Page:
For this, his third English-language album (seventh in total, hence the title), Enrique Iglesias appears to be making a direct tilt towards the American market. The production has a strong tint of REO Speedwagon / Foreigner-style, ’80s adult-orientated rock and even the subject matter seems tailored for US audiences, especially California Callin’, which also happens to be one of the strongest cuts on the album.
This tendency towards trans-Atlantic blandness is balanced by some Latino flourishes, especially on opening track Not In Love and bonus track Be With You. However, while tracks like The Way You Touch Me, Break Me, Shake Me and You Rock Me, are intended to inject some testosterone into proceedings they are perhaps just a little too smooth and yes, contrived, to be entirely convincing. They’re also delivered in that flat, raspy style so beloved of American rock bands which, again, doesn’t entirely convince.
Enrique is on much safer territory when it comes to the ballads with which, let’s face it, he first made his name. Hit single Addicted is typical, although, even here there’s a tendency to over-egg the pudding with a mannered vocal.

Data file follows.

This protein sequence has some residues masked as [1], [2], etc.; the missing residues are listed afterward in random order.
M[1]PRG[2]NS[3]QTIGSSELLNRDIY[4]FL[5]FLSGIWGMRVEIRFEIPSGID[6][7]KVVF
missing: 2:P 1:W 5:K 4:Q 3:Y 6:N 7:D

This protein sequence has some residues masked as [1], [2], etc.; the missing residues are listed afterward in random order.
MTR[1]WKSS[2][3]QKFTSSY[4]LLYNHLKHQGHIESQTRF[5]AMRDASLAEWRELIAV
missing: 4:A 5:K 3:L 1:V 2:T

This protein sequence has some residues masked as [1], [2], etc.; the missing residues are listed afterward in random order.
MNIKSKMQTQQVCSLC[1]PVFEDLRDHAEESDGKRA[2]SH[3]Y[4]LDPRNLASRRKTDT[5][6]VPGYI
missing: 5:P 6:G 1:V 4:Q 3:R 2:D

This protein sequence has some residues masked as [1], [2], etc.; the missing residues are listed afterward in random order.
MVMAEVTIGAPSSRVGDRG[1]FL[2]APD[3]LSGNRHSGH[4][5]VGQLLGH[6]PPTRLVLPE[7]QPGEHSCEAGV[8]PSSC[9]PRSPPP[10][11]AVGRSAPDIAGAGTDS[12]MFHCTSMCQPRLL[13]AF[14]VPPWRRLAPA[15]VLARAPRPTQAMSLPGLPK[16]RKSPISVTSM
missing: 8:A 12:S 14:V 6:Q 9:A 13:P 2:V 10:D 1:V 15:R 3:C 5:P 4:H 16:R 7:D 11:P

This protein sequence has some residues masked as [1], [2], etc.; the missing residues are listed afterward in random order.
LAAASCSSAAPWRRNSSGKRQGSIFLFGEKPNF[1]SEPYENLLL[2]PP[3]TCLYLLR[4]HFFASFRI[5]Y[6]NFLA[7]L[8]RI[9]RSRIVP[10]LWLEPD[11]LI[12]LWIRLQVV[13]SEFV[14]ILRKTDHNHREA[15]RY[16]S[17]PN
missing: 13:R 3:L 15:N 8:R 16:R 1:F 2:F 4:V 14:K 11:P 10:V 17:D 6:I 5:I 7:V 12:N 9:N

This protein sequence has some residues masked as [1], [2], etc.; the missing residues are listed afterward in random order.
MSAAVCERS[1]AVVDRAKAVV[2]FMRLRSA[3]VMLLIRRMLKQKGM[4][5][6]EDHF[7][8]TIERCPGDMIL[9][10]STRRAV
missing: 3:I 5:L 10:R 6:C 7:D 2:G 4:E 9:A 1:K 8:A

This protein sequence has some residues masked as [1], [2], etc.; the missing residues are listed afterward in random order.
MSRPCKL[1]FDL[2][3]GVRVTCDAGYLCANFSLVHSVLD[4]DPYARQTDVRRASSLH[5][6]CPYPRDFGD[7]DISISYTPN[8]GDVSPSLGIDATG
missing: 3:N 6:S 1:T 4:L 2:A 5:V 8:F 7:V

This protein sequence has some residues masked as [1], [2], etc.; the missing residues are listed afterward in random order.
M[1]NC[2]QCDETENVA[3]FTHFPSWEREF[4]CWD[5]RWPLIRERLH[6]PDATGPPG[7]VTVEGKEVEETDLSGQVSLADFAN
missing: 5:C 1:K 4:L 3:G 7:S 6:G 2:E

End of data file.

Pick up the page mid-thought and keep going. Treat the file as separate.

Generally, Iglesias’ vocal delivery is smoother than on previous offerings, but he is never going to have the seductive silkiness that his father, Julio, possessed in such abundance. Even the dreaded vocoder makes an appearance on Be Yourself, which, bizarrely, sounds like Ocean Colour Scene on an off day. Wish You Were Here (With Me) is better, and at least has a tune that is half-memorable.
The veritable army of producers credited on 7 tells its own story, namely that this album has been (too) carefully crafted for maximum airwave exposure. That said, there’s a certain uniformity to the overall sound of the album, which, in the main, comprises chunky guitar riffs and anthemic choruses, although little that lodges in the consciousness for more than about 15 minutes. It’s an album that would seem to have been designed – and I use that word advisedly – for the arenas of North America, where Enrique will no doubt be pitching tent very soon.
Just so Enrique’s European fans don’t feel he has deserted them, this album includes the Spanish version of Addicted (Adicto), as well as a couple of fairly pointless remixes of the same track. The fans will no doubt lap them up, as indeed, they will the rest of the album, such is its air of familiarity and predictability. It’s hard to see it earning Enrique many new followers though.